Sapienza University of Rome: Valeteviatores, digitized Latin epigraphs become a historical video game

Sapienza University of Rome, and Google-translated from Italian: Valeteviatores, digitized Latin epigraphs become a historical video game. “The project, coordinated by the University of Navarra, aims to acquire 3D scans of a selection of Latin inscriptions preserved in various Roman cities, from Portugal to Rome, passing through France and Spain, which will then be edited in a historical video game.”

Faculty note: Prof. Nesvet at the Keats Letters’ Project: Keats in Quarantine (University of Wisconsin Green Bay)

University of Wisconsin Green Bay: Faculty note: Prof. Nesvet at the Keats Letters’ Project: Keats in Quarantine. “Last month, UW-Green Bay Associate Prof. Rebecca Nesvet (English) and a few other Romanticists from around the world were invited to publish brief creative and critical reactions to the final surviving letter of the Romantic poet John Keats, which he dated November 30, 1820—200 years ago today.”

Scents of history: study hopes to recreate smells of old Europe (The Guardian)

The Guardian: Scents of history: study hopes to recreate smells of old Europe. “From the pungent scent of a cigar to the gentle fragrance of roses, smells can transport us to days gone by. Now researchers are hoping to harness the pongs of the past to do just that. Scientists, historians and experts in artificial intelligence across the UK and Europe have announced they are teaming up for a €2.8m project labelled ‘Odeuropa’ to identify and even recreate the aromas that would have assailed noses between the 16th and early 20th centuries.”

Victoria University of Wellington: Both sides of the coin at University Classics Museum

Victoria University of Wellington: Both sides of the coin at University Classics Museum. Antiquities from the Classics Museum at Te Herenga Waka—Victoria University of Wellington are now available online for students, scholars, and enthusiasts of Classical Greek and Roman culture worldwide…. The collection is a mix of Greek and Roman materials, running from the Bronze Age (3000–1200BC) to the later Roman Period (200-400AD), and is representative of a wider range of different objects and periods.”

For music archivists, a contemporary dilemma: Should racist songs from our past be heard today? (Los Angeles Times)

Los Angeles Times: For music archivists, a contemporary dilemma: Should racist songs from our past be heard today? . “It’s a journey that American pop culture creators and curators have repeatedly taken as the Black Lives Matter movement has brought renewed attention to white privilege and called out once-common racists tropes. Much of the focus has been on TV episodes featuring blackface. Creators of ’30 Rock,’ ‘The Golden Girls,’ ‘Saturday Night Live’ and ‘The Office’ have all removed from circulation offensive episodes. This year thousands of ice cream trucks that for decades churned out ‘Turkey in the Straw’ have been reprogrammed to delete a work whose roots stretch to an 1830s-era song called ‘Zip Coon.’”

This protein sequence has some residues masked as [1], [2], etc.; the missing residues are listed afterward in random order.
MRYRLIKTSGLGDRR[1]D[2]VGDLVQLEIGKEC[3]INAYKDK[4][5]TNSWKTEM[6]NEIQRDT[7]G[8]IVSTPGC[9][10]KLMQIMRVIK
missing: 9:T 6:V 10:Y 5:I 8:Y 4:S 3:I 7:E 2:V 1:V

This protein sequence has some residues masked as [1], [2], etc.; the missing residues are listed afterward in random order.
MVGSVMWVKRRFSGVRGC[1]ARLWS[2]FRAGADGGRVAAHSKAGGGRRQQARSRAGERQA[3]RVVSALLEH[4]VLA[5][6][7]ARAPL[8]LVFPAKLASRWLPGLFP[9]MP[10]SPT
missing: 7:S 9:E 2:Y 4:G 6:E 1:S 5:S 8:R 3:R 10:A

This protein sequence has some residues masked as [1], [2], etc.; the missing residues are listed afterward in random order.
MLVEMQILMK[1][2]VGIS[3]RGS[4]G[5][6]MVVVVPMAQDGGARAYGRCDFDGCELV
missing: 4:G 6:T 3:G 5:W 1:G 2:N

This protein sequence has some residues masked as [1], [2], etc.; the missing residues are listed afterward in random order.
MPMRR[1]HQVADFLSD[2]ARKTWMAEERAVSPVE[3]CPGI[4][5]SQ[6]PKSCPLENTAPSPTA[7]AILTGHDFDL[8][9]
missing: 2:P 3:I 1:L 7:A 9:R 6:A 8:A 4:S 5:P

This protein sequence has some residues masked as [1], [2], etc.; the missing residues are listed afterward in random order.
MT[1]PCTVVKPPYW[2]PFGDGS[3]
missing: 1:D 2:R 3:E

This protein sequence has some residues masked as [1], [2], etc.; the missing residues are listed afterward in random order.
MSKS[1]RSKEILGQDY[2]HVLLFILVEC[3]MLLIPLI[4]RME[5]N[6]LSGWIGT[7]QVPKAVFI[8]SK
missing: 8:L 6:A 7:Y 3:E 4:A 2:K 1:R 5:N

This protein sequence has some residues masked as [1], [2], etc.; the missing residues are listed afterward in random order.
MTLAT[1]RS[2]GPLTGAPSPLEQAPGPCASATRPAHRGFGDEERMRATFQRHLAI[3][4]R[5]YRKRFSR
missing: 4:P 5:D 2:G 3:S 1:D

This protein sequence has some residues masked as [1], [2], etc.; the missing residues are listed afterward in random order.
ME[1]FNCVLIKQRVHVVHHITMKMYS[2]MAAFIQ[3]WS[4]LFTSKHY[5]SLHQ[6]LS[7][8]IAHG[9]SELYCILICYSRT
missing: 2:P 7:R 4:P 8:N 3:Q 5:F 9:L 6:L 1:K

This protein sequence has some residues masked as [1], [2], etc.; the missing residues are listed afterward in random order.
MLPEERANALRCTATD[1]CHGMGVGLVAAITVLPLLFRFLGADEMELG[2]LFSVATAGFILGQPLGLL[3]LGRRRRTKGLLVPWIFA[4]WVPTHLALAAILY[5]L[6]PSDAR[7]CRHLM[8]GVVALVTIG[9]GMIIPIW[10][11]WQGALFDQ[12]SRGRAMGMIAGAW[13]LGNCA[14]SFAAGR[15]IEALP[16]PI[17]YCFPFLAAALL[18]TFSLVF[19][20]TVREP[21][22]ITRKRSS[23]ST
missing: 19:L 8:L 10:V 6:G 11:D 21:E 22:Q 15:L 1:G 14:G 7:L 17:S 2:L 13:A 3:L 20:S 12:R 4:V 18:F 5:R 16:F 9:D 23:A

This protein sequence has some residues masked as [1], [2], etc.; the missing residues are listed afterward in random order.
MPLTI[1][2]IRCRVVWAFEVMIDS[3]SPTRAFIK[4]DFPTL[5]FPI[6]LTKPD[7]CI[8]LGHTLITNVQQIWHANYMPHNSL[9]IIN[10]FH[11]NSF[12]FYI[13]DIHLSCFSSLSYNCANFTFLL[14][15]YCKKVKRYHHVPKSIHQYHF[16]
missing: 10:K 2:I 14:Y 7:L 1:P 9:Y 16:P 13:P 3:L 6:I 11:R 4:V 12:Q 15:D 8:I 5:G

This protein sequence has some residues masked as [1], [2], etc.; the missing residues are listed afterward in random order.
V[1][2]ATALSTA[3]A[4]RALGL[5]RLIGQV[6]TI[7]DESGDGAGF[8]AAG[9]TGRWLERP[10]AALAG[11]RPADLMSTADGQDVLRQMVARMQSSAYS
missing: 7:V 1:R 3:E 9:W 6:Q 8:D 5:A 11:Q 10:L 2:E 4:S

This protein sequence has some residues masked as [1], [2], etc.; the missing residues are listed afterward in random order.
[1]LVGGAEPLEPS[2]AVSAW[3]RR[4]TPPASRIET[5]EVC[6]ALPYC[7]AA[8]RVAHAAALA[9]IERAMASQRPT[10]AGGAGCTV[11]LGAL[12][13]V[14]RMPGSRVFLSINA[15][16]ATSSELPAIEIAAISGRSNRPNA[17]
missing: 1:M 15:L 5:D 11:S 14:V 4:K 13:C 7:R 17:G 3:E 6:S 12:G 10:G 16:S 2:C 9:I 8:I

New York Times: For 3 Filmmakers, Now Is the Best Time for a Coronavirus Documentary

New York Times: For 3 Filmmakers, Now Is the Best Time for a Coronavirus Documentary. “As the coronavirus raged out of control this spring, Alex Gibney, an Oscar-winning documentary filmmaker who has released two other movies this year, embarked on a secret project: a film that would ‘tell the origin story’ of the pandemic that has cost more than 215,000 Americans their lives. He wanted to know if the carnage could have been prevented.”

TIME: This Isn’t the First Time America Has Voted During a Pandemic. Here’s How the 1918 Flu Affected That Year’s Election

TIME: This Isn’t the First Time America Has Voted During a Pandemic. Here’s How the 1918 Flu Affected That Year’s Election. “As the midterm elections of 1918 approached, World War I was winding down, but a new strain of the flu was surging. It had been spreading earlier in the year, but is believed to have mutated into a more deadly, more contagious strain that fall. Data analyzed by Tom Ewing, a professor of history at Virginia Tech, reveal that death rates in northeastern cities had spiked in late September and mid-October in 1918, and had sharply declined by Election Day on Nov. 5, while West Coast cities were in the throes of ongoing outbreaks.”